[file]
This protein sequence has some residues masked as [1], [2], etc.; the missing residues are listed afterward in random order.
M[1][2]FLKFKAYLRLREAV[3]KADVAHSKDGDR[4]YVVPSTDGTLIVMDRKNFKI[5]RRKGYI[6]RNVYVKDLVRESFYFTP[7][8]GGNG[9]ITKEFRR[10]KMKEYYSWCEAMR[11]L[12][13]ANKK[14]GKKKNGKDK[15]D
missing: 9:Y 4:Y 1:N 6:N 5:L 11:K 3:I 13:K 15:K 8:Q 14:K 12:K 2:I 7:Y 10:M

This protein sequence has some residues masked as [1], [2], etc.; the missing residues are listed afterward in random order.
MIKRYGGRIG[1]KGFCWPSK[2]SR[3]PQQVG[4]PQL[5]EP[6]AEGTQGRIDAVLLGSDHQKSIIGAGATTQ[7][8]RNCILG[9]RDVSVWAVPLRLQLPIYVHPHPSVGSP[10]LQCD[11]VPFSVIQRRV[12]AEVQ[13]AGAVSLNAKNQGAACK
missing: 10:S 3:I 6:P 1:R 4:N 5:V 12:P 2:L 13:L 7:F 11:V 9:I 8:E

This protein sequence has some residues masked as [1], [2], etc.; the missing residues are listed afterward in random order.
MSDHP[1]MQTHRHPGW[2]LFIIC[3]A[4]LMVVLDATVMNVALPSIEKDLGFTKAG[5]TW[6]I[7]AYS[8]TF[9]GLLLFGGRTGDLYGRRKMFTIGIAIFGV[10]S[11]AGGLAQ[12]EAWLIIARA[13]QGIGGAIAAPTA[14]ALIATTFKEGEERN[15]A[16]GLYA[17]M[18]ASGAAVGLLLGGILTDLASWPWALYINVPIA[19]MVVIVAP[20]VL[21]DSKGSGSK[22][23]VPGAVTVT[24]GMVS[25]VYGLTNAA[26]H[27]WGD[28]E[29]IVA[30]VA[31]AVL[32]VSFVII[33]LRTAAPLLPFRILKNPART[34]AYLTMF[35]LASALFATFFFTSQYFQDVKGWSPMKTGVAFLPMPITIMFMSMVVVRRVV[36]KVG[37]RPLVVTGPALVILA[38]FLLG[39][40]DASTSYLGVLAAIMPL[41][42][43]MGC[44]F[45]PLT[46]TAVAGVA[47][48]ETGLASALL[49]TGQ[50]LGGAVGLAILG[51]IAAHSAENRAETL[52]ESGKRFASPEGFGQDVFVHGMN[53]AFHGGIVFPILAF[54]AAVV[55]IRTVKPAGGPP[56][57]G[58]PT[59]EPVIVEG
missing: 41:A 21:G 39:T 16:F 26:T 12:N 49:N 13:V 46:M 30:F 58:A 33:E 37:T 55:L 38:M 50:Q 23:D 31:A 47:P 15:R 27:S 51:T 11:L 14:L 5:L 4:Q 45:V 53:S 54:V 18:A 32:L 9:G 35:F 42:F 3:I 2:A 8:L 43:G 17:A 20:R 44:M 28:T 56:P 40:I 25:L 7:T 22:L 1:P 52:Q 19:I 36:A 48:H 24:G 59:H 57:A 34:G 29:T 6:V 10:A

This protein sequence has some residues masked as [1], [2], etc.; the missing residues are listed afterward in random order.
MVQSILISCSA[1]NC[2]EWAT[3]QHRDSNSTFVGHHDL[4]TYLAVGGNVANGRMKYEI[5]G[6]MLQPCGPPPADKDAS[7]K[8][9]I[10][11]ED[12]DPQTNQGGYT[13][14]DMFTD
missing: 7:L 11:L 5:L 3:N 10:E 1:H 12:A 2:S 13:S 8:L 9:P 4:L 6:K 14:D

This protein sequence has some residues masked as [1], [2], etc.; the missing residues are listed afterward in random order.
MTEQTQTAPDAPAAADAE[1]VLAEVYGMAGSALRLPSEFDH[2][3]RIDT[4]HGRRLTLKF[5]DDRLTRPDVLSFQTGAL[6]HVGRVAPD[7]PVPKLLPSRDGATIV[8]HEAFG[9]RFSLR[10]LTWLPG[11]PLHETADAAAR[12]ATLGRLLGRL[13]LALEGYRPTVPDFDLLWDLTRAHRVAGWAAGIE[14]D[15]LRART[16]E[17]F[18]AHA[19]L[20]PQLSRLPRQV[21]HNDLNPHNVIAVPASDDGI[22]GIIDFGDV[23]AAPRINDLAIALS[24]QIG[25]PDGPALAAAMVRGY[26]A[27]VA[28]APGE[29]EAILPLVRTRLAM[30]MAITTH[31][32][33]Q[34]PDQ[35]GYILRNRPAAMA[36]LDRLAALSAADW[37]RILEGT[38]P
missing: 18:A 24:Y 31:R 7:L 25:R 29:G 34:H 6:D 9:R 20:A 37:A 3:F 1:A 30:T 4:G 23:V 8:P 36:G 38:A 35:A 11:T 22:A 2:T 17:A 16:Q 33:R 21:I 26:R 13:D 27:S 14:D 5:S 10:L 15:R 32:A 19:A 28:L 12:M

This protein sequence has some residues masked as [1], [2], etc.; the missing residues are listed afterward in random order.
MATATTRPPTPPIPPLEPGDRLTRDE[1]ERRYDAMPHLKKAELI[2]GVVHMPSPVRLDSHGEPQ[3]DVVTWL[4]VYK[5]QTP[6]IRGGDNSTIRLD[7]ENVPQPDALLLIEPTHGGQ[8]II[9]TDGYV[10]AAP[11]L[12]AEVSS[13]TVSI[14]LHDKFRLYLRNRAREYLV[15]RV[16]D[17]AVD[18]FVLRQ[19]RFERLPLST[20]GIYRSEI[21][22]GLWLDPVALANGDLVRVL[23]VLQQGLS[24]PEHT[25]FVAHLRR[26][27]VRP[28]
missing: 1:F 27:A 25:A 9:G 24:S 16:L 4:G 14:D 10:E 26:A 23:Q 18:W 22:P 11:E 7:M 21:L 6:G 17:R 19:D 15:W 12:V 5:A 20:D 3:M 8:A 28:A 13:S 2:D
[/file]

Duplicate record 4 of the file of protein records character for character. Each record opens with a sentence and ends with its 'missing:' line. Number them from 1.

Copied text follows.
This protein sequence has some residues masked as [1], [2], etc.; the missing residues are listed afterward in random order.
MVQSILISCSA[1]NC[2]EWAT[3]QHRDSNSTFVGHHDL[4]TYLAVGGNVANGRMKYEI[5]G[6]MLQPCGPPPADKDAS[7]K[8][9]I[10][11]ED[12]DPQTNQGGYT[13][14]DMFTD
missing: 7:L 11:L 5:L 3:N 10:E 1:H 12:A 2:S 13:S 8:L 9:P 4:L 6:K 14:D